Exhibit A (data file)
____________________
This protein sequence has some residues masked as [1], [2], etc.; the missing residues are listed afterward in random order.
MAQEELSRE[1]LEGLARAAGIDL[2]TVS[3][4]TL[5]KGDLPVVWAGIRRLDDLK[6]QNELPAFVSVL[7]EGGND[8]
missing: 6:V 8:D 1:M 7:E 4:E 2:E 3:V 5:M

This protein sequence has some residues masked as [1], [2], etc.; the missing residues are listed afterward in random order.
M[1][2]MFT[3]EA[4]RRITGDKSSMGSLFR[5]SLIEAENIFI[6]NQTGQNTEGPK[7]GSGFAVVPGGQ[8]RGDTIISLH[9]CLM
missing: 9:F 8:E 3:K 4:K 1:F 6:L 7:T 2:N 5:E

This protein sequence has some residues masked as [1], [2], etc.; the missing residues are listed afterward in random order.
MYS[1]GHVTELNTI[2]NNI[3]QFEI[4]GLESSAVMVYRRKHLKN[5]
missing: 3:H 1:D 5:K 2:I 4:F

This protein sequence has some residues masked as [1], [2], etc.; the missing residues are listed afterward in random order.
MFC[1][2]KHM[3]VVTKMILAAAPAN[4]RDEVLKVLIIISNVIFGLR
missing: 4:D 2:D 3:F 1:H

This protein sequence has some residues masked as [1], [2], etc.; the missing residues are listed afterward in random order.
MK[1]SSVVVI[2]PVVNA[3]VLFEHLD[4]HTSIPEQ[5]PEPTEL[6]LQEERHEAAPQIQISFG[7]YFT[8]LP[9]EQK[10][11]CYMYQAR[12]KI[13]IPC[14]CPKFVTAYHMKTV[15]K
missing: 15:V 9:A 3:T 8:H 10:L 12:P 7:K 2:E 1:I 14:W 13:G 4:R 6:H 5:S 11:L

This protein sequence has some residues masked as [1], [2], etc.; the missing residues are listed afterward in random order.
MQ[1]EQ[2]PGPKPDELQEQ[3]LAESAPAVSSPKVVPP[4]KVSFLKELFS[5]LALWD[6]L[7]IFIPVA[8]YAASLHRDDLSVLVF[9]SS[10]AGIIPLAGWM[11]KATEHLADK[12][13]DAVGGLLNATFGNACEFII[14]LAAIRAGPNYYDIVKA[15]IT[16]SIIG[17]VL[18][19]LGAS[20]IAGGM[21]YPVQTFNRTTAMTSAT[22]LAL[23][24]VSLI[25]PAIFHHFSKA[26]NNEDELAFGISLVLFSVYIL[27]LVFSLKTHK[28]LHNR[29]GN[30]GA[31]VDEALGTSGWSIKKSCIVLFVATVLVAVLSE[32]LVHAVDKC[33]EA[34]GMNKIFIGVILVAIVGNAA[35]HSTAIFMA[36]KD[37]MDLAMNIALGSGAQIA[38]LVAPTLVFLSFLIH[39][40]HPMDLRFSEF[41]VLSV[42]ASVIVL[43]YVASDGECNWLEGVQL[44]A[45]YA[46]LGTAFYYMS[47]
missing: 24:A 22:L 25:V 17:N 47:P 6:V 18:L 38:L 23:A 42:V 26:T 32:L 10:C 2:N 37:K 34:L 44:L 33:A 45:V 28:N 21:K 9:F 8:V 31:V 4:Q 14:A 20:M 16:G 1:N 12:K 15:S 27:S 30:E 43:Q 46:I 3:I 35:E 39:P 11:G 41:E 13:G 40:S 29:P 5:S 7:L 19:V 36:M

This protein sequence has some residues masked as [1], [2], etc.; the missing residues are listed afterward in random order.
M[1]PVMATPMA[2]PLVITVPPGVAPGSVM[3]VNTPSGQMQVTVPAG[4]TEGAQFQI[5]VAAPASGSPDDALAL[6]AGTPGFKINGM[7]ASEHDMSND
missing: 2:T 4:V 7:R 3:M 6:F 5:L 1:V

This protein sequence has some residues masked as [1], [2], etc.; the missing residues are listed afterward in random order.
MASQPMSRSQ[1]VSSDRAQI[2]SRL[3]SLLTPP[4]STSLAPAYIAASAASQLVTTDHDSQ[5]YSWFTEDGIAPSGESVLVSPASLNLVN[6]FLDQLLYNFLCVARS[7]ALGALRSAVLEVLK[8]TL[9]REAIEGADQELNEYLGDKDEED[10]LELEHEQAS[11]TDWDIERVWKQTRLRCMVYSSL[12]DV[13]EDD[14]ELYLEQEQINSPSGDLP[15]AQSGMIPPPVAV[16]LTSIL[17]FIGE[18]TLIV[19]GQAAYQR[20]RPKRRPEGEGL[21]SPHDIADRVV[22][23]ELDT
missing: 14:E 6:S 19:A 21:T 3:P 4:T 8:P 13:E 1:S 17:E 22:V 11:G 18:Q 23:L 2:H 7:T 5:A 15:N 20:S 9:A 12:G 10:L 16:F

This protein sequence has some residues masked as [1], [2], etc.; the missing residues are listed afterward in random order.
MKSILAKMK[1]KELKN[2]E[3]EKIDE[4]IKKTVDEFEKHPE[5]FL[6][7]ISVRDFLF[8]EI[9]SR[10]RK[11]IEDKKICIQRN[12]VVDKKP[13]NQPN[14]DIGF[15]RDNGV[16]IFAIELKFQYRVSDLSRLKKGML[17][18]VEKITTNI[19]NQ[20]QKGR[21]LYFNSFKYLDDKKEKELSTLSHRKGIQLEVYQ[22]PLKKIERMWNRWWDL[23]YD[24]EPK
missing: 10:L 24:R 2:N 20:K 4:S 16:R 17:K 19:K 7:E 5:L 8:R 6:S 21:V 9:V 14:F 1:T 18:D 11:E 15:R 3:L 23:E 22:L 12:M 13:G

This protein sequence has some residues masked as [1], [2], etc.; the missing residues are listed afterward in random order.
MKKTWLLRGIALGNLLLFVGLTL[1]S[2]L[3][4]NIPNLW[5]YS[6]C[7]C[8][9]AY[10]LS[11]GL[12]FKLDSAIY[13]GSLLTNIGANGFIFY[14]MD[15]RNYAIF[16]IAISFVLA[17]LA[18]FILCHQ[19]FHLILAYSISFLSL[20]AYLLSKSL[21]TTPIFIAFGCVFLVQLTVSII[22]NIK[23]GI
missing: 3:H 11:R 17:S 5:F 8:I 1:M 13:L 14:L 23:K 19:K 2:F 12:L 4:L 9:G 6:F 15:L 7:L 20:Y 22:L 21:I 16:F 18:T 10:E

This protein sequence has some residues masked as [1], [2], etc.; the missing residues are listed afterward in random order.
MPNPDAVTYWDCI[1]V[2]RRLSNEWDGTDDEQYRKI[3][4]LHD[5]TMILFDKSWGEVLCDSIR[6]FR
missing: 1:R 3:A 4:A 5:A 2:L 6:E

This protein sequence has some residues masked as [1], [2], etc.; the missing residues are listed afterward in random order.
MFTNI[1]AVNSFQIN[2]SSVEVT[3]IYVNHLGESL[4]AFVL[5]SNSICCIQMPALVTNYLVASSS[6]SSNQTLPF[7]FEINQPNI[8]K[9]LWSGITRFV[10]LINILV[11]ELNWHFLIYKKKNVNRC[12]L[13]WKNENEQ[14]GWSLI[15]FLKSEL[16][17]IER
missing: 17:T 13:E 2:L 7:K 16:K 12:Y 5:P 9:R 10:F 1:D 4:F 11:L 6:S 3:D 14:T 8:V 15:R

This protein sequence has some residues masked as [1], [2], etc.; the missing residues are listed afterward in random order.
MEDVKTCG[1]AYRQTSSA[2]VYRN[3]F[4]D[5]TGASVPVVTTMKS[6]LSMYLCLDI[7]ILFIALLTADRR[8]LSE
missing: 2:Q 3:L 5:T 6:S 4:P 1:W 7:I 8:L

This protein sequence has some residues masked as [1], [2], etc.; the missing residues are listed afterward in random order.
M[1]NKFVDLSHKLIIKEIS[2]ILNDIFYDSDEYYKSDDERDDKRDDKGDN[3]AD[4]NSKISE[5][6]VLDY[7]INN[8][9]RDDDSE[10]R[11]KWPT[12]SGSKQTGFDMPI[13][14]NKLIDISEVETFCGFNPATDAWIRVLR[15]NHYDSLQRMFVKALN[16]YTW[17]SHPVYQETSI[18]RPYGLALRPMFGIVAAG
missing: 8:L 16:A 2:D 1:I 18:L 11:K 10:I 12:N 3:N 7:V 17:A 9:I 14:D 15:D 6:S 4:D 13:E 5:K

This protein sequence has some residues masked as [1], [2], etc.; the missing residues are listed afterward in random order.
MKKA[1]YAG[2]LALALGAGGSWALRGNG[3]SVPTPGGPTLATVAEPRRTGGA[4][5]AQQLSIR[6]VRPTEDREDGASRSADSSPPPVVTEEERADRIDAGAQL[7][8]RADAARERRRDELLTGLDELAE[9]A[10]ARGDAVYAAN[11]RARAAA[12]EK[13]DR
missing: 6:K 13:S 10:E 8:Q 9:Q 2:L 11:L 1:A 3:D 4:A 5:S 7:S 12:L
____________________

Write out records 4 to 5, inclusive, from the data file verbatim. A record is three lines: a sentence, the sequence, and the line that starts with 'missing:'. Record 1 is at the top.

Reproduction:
This protein sequence has some residues masked as [1], [2], etc.; the missing residues are listed afterward in random order.
MFC[1][2]KHM[3]VVTKMILAAAPAN[4]RDEVLKVLIIISNVIFGLR
missing: 4:D 2:D 3:F 1:H

This protein sequence has some residues masked as [1], [2], etc.; the missing residues are listed afterward in random order.
MK[1]SSVVVI[2]PVVNA[3]VLFEHLD[4]HTSIPEQ[5]PEPTEL[6]LQEERHEAAPQIQISFG[7]YFT[8]LP[9]EQK[10][11]CYMYQAR[12]KI[13]IPC[14]CPKFVTAYHMKTV[15]K
missing: 15:V 9:A 3:T 8:H 10:L 12:P 7:K 2:E 1:I 14:W 13:G 4:R 6:H 5:S 11:L